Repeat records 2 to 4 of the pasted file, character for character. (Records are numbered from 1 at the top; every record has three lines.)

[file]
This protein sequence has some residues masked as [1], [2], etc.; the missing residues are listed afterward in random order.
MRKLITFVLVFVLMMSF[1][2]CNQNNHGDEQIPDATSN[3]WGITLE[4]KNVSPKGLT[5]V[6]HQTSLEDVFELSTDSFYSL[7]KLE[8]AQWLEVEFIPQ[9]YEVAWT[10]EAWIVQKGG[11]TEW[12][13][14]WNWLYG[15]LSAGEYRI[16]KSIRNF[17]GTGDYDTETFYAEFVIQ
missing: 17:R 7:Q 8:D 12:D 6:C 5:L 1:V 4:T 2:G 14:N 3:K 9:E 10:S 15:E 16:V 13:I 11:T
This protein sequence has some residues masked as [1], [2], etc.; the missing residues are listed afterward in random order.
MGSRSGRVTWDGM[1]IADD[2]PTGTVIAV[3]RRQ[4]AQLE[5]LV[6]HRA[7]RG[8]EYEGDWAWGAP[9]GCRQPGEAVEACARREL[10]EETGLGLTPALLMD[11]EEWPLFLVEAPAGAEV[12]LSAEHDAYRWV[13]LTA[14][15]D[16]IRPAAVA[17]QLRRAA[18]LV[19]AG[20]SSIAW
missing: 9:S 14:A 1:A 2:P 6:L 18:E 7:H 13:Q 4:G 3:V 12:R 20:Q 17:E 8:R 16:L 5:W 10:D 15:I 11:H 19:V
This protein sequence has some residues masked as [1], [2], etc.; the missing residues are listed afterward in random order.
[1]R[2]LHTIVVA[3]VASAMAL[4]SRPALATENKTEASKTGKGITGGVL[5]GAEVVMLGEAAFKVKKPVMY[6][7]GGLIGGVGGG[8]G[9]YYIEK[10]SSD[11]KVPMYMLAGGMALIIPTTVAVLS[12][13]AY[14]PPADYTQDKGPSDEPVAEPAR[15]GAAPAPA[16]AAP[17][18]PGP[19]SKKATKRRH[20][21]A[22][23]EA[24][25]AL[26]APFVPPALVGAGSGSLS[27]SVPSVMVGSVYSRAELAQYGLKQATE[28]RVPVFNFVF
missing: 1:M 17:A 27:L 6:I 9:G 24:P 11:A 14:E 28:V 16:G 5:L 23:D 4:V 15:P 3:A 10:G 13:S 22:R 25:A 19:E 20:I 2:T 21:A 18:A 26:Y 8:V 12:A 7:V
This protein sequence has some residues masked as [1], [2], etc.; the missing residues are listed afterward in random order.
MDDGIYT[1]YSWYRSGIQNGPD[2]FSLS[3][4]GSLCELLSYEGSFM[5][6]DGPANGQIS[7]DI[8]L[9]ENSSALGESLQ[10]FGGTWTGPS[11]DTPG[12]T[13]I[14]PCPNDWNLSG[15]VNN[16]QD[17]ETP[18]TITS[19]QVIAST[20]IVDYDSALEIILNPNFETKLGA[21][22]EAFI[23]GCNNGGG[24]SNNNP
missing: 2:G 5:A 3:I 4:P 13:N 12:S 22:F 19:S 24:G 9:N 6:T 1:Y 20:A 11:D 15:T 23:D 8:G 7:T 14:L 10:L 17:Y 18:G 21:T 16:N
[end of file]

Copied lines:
This protein sequence has some residues masked as [1], [2], etc.; the missing residues are listed afterward in random order.
MGSRSGRVTWDGM[1]IADD[2]PTGTVIAV[3]RRQ[4]AQLE[5]LV[6]HRA[7]RG[8]EYEGDWAWGAP[9]GCRQPGEAVEACARREL[10]EETGLGLTPALLMD[11]EEWPLFLVEAPAGAEV[12]LSAEHDAYRWV[13]LTA[14][15]D[16]IRPAAVA[17]QLRRAA[18]LV[19]AG[20]SSIAW
missing: 9:S 14:A 1:A 2:P 6:L 18:E 7:H 13:Q 4:G 3:V 12:R 20:Q 17:E 8:R 16:L 5:W 10:D 15:I 11:H 19:V
This protein sequence has some residues masked as [1], [2], etc.; the missing residues are listed afterward in random order.
[1]R[2]LHTIVVA[3]VASAMAL[4]SRPALATENKTEASKTGKGITGGVL[5]GAEVVMLGEAAFKVKKPVMY[6][7]GGLIGGVGGG[8]G[9]YYIEK[10]SSD[11]KVPMYMLAGGMALIIPTTVAVLS[12][13]AY[14]PPADYTQDKGPSDEPVAEPAR[15]GAAPAPA[16]AAP[17][18]PGP[19]SKKATKRRH[20][21]A[22][23]EA[24][25]AL[26]APFVPPALVGAGSGSLS[27]SVPSVMVGSVYSRAELAQYGLKQATE[28]RVPVFNFVF
missing: 1:M 17:A 27:L 6:I 9:G 24:P 11:A 14:E 28:V 16:G 5:L 23:D 4:V 15:P 3:A 10:G 13:S 22:R 25:A 19:E 20:I 2:T 21:A 18:A 26:Y 8:V 12:A 7:V
This protein sequence has some residues masked as [1], [2], etc.; the missing residues are listed afterward in random order.
MDDGIYT[1]YSWYRSGIQNGPD[2]FSLS[3][4]GSLCELLSYEGSFM[5][6]DGPANGQIS[7]DI[8]L[9]ENSSALGESLQ[10]FGGTWTGPS[11]DTPG[12]T[13]I[14]PCPNDWNLSG[15]VNN[16]QD[17]ETP[18]TITS[19]QVIAST[20]IVDYDSALEIILNPNFETKLGA[21][22]EAFI[23]GCNNGGG[24]SNNNP
missing: 2:G 5:A 3:I 4:P 13:N 12:S 22:F 19:S 24:G 9:N 6:T 1:Y 20:A 11:D 15:T 23:D 8:G 7:T 14:L 10:L 17:Y 18:G 21:T 16:N